I hope this email finds you well and that you’ve had a fantastic week.
Before telling you about this week’s highlights, I would like to tell you about last weekend. Last Shabbat we took 30 students away for a Shabbat experience on Kibbutz Hanaton. Selah, our Jewish identity program, goes for Shabbats away once a month and this time the experience was open to the wider program. Hanaton was founded as a Kibbutz affiliated with the conservative movement but in recent years it has attracted a wide range of Jews from different backgrounds. Our theme for the weekend was ‘Pluralism’ and we met with speakers and facilitators from many different denominations. We had candle lighting with a post-denominational woman Rabbi and then prayed in an egalitarian Minyan. After a traditional meal and Birkat HaMazon, we met with a humanitarian rabbinical student who shared his take on Shabbat. Our beloved Rabbi Marc ran an outrageously fun Oneg Shabbat games session where one of our students, Maya Fox, shared a few reflections on the Torah portion. In the morning we had a Kiddush-Breakfast together with a panel session of Kibbutz members (Conservative, Orthodox, and Secular) who argued about their vision for communal life. After lunch, we had a song session with a scholar of Hassidut as well as a ‘Theology for Dummies’ masterclass with Rabbi Marc’s wife, an accomplished philosopher and lecturer. We finished off Shabbat with a third meal (Seuda Shlishit) and a musical Havdalla led by Eliya Gelb and Sarah Pomerantz, accompanied on guitar by Tamir Cohen and Ilay, the counselor. In all, it was a stimulating and provocative Shabbat experience for all involved.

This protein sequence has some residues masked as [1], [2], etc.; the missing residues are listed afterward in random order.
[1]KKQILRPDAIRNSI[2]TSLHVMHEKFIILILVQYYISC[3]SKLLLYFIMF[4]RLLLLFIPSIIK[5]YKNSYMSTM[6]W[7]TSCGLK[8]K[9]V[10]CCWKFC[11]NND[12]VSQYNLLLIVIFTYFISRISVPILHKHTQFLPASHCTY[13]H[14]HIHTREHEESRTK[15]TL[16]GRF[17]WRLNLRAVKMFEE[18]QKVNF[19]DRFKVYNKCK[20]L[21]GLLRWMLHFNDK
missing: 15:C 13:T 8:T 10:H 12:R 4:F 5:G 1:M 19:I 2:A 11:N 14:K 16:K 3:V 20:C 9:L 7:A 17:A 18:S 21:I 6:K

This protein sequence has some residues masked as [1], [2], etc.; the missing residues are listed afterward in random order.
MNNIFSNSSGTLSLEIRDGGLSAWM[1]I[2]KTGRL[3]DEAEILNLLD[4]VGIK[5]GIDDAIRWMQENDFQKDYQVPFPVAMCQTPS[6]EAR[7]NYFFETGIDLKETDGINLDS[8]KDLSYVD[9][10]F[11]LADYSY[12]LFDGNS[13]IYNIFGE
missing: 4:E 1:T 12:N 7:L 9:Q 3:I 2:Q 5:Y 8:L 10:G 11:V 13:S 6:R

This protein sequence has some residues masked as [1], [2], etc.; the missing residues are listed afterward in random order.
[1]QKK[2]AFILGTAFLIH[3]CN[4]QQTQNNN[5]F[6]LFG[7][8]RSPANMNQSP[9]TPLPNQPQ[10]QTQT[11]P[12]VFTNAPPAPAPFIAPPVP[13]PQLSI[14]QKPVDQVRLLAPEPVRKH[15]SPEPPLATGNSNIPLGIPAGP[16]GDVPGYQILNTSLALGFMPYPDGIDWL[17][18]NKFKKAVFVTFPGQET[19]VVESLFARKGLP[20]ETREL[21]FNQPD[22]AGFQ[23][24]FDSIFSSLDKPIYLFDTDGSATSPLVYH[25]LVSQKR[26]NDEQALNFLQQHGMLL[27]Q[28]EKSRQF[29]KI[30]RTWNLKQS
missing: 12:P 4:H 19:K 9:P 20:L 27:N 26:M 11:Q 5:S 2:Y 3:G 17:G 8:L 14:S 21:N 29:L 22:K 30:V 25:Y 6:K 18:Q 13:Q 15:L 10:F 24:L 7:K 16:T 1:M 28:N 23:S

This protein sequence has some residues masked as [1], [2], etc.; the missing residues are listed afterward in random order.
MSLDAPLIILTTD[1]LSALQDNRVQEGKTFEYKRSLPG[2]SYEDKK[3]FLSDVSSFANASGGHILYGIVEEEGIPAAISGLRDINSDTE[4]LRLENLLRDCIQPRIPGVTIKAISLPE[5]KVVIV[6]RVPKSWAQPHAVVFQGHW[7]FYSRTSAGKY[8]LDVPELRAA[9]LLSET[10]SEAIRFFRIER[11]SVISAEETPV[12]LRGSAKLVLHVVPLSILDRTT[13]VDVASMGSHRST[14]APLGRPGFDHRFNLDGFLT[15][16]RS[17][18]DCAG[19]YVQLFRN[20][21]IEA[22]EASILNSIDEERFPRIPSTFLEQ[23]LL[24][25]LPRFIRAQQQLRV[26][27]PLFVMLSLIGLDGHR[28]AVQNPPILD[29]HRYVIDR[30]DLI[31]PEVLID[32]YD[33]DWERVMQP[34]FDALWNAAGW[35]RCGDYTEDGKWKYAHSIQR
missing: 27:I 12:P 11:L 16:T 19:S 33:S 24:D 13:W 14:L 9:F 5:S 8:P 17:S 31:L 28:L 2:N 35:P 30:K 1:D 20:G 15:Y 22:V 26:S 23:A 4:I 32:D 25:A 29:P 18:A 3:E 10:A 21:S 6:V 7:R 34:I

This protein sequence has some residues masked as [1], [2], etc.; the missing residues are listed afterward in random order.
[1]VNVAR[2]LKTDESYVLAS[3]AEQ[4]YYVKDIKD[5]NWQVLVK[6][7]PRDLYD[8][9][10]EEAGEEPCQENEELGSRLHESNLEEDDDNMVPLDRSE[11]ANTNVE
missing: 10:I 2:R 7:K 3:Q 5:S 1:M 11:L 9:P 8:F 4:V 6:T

This week was significant and inspiring here on Aardvark Jerusalem. Here are some of its highlights: